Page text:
The purpose of this paper is to examine the determinants of fund expense ratio for Malaysia-based international equity funds. An understanding of what these factors are and how they affect a fund’s expense ratio is important given that international funds can be expensive to operate and that fund expenses have negative impact on investors’ returns.
This study employs a standard cross-sectional regression model in examining the factors that influence fund expense ratio of international equity funds.
The findings show that sales charge is positively related to fund expense ratio although it is not included in the expense ratio computation. This suggests that investor could possibly incur additional “hidden cost” since sales charge represents an upfront cost that an investor has already paid at the time of the fund sale. Additionally, funds with aggressive investment objective and frequent portfolio turnover show higher expense ratios than funds with conservative investment objective and less trading activities. There is no evidence that fund size, fund age, and the number of funds in a fund family are significantly related to the fund expense ratio. While the lack of statistical finding for fund size in this study seems inconsistent with the results of the US market in general, the finding is supportive of the Thai equity fund market and thus implying that finding could be country specific.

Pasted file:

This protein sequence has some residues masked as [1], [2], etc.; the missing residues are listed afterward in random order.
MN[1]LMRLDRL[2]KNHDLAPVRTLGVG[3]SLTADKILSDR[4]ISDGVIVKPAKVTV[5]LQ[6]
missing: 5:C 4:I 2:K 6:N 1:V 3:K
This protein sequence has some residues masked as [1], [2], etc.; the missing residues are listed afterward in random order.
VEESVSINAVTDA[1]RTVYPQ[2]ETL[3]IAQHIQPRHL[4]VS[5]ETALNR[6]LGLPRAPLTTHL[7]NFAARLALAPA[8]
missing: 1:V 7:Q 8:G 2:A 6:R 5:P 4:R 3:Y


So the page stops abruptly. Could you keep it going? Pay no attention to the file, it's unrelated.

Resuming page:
There is limited availability of international equity funds in Malaysia.
The findings provide useful insights for investors to make informed international fund selection decisions. Expense-conscious investors should pay particular attention to fund’s sales charge, turnover ratio, and its investment objective when selecting funds for investment.
This paper provides first evidence on the determinants of fund expense ratio of Malaysia-based international equity funds.
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